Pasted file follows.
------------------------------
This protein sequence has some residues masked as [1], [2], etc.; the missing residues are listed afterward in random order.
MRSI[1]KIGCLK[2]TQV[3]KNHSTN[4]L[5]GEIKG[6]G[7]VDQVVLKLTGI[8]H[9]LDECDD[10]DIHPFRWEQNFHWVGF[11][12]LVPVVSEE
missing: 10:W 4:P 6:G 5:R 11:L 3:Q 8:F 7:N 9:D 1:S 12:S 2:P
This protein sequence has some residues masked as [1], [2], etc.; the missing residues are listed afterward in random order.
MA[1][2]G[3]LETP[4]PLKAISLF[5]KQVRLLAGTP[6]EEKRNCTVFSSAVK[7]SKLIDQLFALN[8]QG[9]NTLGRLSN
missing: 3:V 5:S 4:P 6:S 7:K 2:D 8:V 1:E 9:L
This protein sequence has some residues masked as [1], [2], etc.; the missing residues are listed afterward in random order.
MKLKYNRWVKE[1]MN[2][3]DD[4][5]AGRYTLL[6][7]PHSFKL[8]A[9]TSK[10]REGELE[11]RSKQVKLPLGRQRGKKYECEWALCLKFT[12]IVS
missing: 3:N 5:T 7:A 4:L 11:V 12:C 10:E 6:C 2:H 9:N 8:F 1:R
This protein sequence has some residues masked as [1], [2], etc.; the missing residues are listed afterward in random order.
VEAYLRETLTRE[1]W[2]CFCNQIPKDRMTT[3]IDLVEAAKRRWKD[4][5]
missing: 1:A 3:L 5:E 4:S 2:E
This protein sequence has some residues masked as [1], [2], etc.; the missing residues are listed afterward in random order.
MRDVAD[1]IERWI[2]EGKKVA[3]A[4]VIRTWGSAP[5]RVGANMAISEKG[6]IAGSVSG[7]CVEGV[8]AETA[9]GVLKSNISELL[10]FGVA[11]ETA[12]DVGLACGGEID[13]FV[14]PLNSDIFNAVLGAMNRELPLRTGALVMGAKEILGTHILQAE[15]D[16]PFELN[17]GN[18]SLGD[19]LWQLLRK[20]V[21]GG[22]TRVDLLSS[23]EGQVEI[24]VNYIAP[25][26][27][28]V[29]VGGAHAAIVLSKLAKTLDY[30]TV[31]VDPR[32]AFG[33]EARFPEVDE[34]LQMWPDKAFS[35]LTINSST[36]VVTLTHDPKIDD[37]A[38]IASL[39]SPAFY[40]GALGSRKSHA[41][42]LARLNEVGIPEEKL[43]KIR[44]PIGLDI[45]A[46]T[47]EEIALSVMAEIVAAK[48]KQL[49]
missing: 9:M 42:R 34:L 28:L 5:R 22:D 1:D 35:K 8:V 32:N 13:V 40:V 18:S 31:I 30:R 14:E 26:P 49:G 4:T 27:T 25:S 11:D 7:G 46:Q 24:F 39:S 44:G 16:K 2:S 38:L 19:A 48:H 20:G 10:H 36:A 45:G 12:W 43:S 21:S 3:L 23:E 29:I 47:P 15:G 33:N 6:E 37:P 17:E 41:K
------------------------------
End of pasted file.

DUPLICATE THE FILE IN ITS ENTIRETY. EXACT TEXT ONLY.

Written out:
This protein sequence has some residues masked as [1], [2], etc.; the missing residues are listed afterward in random order.
MRSI[1]KIGCLK[2]TQV[3]KNHSTN[4]L[5]GEIKG[6]G[7]VDQVVLKLTGI[8]H[9]LDECDD[10]DIHPFRWEQNFHWVGF[11][12]LVPVVSEE
missing: 10:W 4:P 6:G 5:R 11:L 3:Q 8:F 7:N 9:D 1:S 12:S 2:P
This protein sequence has some residues masked as [1], [2], etc.; the missing residues are listed afterward in random order.
MA[1][2]G[3]LETP[4]PLKAISLF[5]KQVRLLAGTP[6]EEKRNCTVFSSAVK[7]SKLIDQLFALN[8]QG[9]NTLGRLSN
missing: 3:V 5:S 4:P 6:S 7:K 2:D 8:V 1:E 9:L
This protein sequence has some residues masked as [1], [2], etc.; the missing residues are listed afterward in random order.
MKLKYNRWVKE[1]MN[2][3]DD[4][5]AGRYTLL[6][7]PHSFKL[8]A[9]TSK[10]REGELE[11]RSKQVKLPLGRQRGKKYECEWALCLKFT[12]IVS
missing: 3:N 5:T 7:A 4:L 11:V 12:C 10:E 6:C 2:H 9:N 8:F 1:R
This protein sequence has some residues masked as [1], [2], etc.; the missing residues are listed afterward in random order.
VEAYLRETLTRE[1]W[2]CFCNQIPKDRMTT[3]IDLVEAAKRRWKD[4][5]
missing: 1:A 3:L 5:E 4:S 2:E
This protein sequence has some residues masked as [1], [2], etc.; the missing residues are listed afterward in random order.
MRDVAD[1]IERWI[2]EGKKVA[3]A[4]VIRTWGSAP[5]RVGANMAISEKG[6]IAGSVSG[7]CVEGV[8]AETA[9]GVLKSNISELL[10]FGVA[11]ETA[12]DVGLACGGEID[13]FV[14]PLNSDIFNAVLGAMNRELPLRTGALVMGAKEILGTHILQAE[15]D[16]PFELN[17]GN[18]SLGD[19]LWQLLRK[20]V[21]GG[22]TRVDLLSS[23]EGQVEI[24]VNYIAP[25][26][27][28]V[29]VGGAHAAIVLSKLAKTLDY[30]TV[31]VDPR[32]AFG[33]EARFPEVDE[34]LQMWPDKAFS[35]LTINSST[36]VVTLTHDPKIDD[37]A[38]IASL[39]SPAFY[40]GALGSRKSHA[41][42]LARLNEVGIPEEKL[43]KIR[44]PIGLDI[45]A[46]T[47]EEIALSVMAEIVAAK[48]KQL[49]
missing: 9:M 42:R 34:L 28:L 5:R 22:D 1:D 35:K 8:V 32:N 13:V 40:V 18:S 31:I 30:R 14:E 26:P 49:G 4:T 27:T 25:S 11:D 7:G 46:Q 24:F 39:S 44:G 16:K 2:S 38:L 19:A 48:H 20:G 10:H 36:A 45:G 12:W 43:S 21:S 3:L 23:E 29:I 47:P 15:G 33:N 6:E 37:P 17:E 41:K